-Ethiopian troops kill 5 Somali civilians
-Five die in Somalia convoy attack
-Ethiopian troops killed dozens after blast-rebels

ACLU sues Boeing subsidiary on behalf of Binyam Mohamed of Ethiopia and others

The American Civil Liberties Union filed a federal lawsuit Wednesday against Jeppesen DataPlan Inc. on behalf of Binyam Mohamed of Ethiopia, Italian citizen Abou Elkassim Britel and Ahmed Agiza of Egypt

The American Civil Liberties Union filed a federal lawsuit Wednesday against Jeppesen DataPlan Inc. of San Jose, Calif., on behalf of alleged victims of U.S. government torture.

Jeppesen DataPlan is part of aviation-data provider Jeppesen Sanderson Inc. of Colorado. Based in Englewood, Jeppesen Sanderson is a subsidiary of aircraft manufacturer Boeing Co.

The ACLU alleges in its suit, filed in Northern California federal court, that Jeppesen knowingly provided flight services to the Central Intelligence Agency (CIA), which enabled the secret transport of three terrorism suspects to overseas locations for interrogation and torture.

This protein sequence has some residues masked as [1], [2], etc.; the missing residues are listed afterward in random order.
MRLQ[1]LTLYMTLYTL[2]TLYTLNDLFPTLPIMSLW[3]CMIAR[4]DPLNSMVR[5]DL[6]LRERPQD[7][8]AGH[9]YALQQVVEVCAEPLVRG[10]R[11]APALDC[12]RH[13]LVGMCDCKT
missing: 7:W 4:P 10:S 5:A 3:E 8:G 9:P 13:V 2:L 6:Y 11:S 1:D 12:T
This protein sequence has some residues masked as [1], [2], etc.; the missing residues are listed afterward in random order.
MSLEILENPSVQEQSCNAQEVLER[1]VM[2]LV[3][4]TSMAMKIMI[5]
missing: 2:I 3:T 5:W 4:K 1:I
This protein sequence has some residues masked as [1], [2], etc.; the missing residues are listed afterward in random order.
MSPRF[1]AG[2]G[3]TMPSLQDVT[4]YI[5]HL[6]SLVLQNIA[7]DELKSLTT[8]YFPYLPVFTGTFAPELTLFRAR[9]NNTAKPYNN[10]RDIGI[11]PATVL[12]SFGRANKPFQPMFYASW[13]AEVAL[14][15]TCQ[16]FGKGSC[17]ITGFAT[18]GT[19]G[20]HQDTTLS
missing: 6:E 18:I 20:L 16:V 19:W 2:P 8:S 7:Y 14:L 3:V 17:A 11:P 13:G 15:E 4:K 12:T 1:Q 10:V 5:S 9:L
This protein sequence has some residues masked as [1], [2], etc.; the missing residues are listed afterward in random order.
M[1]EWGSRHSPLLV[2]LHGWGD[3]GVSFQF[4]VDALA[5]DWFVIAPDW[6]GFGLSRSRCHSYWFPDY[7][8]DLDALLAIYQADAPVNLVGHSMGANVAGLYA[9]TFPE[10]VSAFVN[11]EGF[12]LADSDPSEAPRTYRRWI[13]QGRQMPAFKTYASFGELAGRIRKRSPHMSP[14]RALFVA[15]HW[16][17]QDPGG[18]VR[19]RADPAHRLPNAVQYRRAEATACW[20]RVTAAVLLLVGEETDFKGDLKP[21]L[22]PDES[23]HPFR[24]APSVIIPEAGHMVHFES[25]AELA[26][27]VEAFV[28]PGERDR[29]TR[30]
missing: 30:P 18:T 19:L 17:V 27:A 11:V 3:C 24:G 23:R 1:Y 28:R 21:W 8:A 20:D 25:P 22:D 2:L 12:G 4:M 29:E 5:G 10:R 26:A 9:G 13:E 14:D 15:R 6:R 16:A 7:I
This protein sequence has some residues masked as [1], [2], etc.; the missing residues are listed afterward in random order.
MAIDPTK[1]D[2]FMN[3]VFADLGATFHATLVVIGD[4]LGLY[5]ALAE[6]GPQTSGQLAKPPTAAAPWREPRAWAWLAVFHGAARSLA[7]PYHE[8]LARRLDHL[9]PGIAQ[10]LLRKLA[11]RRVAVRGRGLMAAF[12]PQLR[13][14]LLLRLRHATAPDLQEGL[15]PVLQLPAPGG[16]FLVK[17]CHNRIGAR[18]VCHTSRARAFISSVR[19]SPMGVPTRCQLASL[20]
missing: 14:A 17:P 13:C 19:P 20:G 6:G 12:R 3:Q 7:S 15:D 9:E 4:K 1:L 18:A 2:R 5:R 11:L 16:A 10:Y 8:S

The terrorism suspects are Binyam Mohamed of Ethiopia, Italian citizen Abou Elkassim Britel and Ahmed Agiza of Egypt.(More...)

Also see:
-ACLU: Boeing offshoot helped CIA
-ACLU files suit against Boeing subsidiary
-Firm sued over secret CIA flights

Ethiopia places 103rd on Global Peace Index

In the first study of its kind, Ethiopia has placed 103rd on the Global Peace Index. The Index is a ranking of 121 countries - from Algeria to Zimbabwe - listed according to their peacefulness. It was compiled by the Economist Intelligence Unit and is comprised of a broad range of 24 indicators measuring both the internal and external peacefulness of nations.

The publication of the Global Peace Index comes just a week before the leaders of the world’s richest countries gather for the G8 summit in Germany.